World Oral Health Day is celebrated in March, but here at West Bowmanville Family Dental, we think it is important to think about your oral health every day. However, it is a good opportunity to reflect for a moment and to consider if your dental health could use some improvement and to think about how it can impact overall health.
The Importance of Good Oral Health
Taking care of your teeth and gums greatly increase the chances you will enjoy your natural teeth for life. Good dental hygiene helps to prevent tooth decay and gum disease, and bad breath. Now, clinical researchers are discovering many more reasons why you should brush and floss your teeth regularly in Newcastle.
Having a healthy mouth can help protect you against medical disorders. If your mouth is unhealthy and especially if you have gum disease, it could increase your risk of developing serious health problems, including poorly controlled diabetes, heart disease, respiratory disorders and dementia. When you see a dentist in Clarington, they can tell a great deal about your overall health simply by looking inside your mouth. Your mouth is a bit like a window to the rest of your body and can show early signs and symptoms of systemic disease, for example, diabetes that can often initially cause oral problems like mouth lesions.
Why Saliva Matters
Most people take saliva for granted, but it is an extremely useful protective fluid. It’s your body’s main defence against bacteria and viruses in the mouth, and saliva contains antibodies that can attack viruses such as the common cold. It contains proteins that help to inhibit the growth of Candida Albicans, a type of fungus. If these proteins are weakened by illness or infection, Candida can grow out of control, resulting in oral thrush in Courtice. Saliva also contains enzymes that can destroy bacteria, but it can’t be entirely effective all the time.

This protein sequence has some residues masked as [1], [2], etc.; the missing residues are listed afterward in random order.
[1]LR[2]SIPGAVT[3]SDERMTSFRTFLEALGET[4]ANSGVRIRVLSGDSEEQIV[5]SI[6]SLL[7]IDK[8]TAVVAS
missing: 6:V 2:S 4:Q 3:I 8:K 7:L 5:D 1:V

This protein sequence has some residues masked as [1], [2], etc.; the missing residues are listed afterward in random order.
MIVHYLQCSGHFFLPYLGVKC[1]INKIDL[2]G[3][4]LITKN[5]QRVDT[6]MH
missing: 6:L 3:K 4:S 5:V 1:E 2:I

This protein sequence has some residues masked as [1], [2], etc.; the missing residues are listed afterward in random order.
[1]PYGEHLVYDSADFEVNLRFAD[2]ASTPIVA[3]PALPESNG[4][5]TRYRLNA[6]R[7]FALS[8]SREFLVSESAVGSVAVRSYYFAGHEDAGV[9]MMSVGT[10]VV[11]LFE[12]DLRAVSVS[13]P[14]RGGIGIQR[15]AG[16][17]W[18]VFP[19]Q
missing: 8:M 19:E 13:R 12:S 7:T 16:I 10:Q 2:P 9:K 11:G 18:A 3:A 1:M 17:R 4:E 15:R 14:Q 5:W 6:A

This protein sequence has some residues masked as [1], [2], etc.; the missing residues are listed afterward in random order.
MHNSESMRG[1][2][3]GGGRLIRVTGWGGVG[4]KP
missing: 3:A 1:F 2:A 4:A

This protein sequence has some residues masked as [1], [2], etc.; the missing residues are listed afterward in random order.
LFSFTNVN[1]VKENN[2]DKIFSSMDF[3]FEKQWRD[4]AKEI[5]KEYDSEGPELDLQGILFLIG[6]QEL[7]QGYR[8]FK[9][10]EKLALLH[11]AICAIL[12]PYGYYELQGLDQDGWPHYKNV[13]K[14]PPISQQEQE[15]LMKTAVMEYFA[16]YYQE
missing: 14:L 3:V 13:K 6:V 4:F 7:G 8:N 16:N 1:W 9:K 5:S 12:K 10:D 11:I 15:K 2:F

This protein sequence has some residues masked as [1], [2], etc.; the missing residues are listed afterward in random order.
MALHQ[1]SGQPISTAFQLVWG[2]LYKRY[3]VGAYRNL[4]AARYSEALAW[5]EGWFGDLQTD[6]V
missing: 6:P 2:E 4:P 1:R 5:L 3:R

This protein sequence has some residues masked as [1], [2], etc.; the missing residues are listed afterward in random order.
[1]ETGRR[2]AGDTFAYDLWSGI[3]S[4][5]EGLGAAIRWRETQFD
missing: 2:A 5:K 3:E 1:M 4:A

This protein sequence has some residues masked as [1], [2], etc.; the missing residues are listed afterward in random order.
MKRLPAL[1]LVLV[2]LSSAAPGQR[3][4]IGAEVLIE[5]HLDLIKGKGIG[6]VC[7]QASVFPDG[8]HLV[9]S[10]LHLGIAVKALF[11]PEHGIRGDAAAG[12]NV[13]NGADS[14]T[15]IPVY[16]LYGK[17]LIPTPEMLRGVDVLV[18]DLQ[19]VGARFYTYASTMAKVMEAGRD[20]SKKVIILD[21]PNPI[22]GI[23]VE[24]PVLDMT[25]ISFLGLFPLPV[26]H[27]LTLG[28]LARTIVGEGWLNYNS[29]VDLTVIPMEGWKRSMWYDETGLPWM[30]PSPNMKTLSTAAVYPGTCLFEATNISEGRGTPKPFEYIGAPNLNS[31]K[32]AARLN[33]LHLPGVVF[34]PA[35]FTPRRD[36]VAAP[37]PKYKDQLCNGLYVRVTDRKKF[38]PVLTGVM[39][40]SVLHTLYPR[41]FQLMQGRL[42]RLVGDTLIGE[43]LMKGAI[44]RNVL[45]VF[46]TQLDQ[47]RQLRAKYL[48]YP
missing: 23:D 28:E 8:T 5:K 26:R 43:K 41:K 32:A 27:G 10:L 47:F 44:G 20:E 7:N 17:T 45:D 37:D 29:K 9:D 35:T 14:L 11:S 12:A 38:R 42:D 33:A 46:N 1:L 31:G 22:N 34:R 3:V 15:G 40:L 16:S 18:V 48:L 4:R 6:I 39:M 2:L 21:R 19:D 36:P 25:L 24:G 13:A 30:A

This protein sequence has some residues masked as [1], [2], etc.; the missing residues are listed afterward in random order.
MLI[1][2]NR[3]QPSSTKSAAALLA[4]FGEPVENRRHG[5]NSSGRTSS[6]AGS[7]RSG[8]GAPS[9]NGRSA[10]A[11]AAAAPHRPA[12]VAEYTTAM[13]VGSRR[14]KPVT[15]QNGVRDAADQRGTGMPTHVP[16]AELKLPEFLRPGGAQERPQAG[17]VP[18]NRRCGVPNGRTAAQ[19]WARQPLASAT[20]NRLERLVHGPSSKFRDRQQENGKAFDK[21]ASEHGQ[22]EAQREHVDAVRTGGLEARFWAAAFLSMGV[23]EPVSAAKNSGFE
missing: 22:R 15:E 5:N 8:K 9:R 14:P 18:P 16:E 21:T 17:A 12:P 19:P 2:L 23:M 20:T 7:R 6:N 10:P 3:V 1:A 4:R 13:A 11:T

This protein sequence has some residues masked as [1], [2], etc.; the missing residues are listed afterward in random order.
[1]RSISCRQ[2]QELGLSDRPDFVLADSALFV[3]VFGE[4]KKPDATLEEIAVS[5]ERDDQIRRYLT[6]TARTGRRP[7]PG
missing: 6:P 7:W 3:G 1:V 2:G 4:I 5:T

Dental Plaque and Why It’s a Problem
Did you know your mouth contains more than 500 species of bacteria at any time? These bacteria form dental plaque, a sticky biofilm that covers your teeth and which can cause dental and health problems. If you don’t brush and floss your teeth regularly, plaque quickly builds up around the gum line, creating the ideal environment for more bacteria to accumulate. It causes an infection known as gingivitis or early gum disease. Without the proper treatment, gingivitis can develop into a more serious gum infection called periodontal disease.
Periodontal Disease and Why It Can Be Serious
Usually, mouth bacteria cannot enter the bloodstream, but when your gums are infected, even just brushing and flossing them can provide an entry point for these microbes. Diseased gums are more fragile and more likely to bleed when you brush and floss. Sometimes medications or medical treatments can reduce saliva flow, and antibiotics can disrupt the balance of bacteria in your mouth, compromising your defences and allowing bacteria to enter your bloodstream more easily.
However, if you have a strong and healthy immune system, these bacteria are quickly eliminated before they can cause infection. If your immune system is weakened, for example, because of a medical condition, these oral bacteria in your bloodstream can potentially cause an infection in another part of your body. One example is infected endocarditis, where oral bacteria stick to the lining of diseased heart valves.
There is some good news, though, as if you practice good oral hygiene daily and see a dentist regularly, you can protect your oral health and your overall health. If it has been a while since you saw a dentist, we can help you regain and maintain an optimal level of dental health, and that’s something to smile about on World Oral Health Day.